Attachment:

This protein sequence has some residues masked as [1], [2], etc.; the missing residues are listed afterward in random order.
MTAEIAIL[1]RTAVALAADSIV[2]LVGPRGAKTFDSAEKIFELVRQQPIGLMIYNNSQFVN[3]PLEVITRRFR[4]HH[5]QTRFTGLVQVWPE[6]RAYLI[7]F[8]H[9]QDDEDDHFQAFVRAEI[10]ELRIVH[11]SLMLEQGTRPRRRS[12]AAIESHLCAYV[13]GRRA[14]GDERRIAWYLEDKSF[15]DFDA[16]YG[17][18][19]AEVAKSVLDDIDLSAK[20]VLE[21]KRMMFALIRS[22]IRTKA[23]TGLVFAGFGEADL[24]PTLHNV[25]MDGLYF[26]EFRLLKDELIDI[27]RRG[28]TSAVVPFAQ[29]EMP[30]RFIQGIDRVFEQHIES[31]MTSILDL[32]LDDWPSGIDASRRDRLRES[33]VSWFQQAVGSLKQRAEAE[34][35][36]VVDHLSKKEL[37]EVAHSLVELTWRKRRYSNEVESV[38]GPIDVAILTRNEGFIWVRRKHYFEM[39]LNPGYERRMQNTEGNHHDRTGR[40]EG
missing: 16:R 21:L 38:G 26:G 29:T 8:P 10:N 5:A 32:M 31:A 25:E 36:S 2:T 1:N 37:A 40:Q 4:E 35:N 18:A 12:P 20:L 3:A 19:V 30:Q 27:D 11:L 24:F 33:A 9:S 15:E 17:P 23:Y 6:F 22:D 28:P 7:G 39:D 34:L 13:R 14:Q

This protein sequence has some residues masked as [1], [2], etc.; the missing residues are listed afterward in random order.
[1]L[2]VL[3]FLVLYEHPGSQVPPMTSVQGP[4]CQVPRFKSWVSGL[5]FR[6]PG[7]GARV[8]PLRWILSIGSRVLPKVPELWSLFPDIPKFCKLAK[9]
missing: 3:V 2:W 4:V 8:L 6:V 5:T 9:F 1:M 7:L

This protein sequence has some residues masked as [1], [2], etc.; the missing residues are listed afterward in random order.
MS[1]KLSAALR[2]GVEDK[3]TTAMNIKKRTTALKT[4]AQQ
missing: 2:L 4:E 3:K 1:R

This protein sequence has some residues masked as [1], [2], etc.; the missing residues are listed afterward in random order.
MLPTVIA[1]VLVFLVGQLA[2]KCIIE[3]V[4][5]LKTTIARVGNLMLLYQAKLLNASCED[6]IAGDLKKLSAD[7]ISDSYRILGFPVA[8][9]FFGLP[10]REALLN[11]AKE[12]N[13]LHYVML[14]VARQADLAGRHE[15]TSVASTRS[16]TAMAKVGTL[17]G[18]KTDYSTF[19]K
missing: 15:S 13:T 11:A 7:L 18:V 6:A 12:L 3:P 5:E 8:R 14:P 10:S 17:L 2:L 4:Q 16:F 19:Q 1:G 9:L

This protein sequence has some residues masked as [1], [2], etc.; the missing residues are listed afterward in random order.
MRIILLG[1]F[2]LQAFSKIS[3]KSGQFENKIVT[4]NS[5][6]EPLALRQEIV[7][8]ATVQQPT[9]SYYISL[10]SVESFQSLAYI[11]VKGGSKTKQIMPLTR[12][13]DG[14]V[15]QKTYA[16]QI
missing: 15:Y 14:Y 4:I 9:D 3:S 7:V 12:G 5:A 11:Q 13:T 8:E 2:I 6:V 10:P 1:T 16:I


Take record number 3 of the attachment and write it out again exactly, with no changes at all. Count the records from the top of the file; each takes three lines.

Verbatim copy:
This protein sequence has some residues masked as [1], [2], etc.; the missing residues are listed afterward in random order.
MS[1]KLSAALR[2]GVEDK[3]TTAMNIKKRTTALKT[4]AQQ
missing: 2:L 4:E 3:K 1:R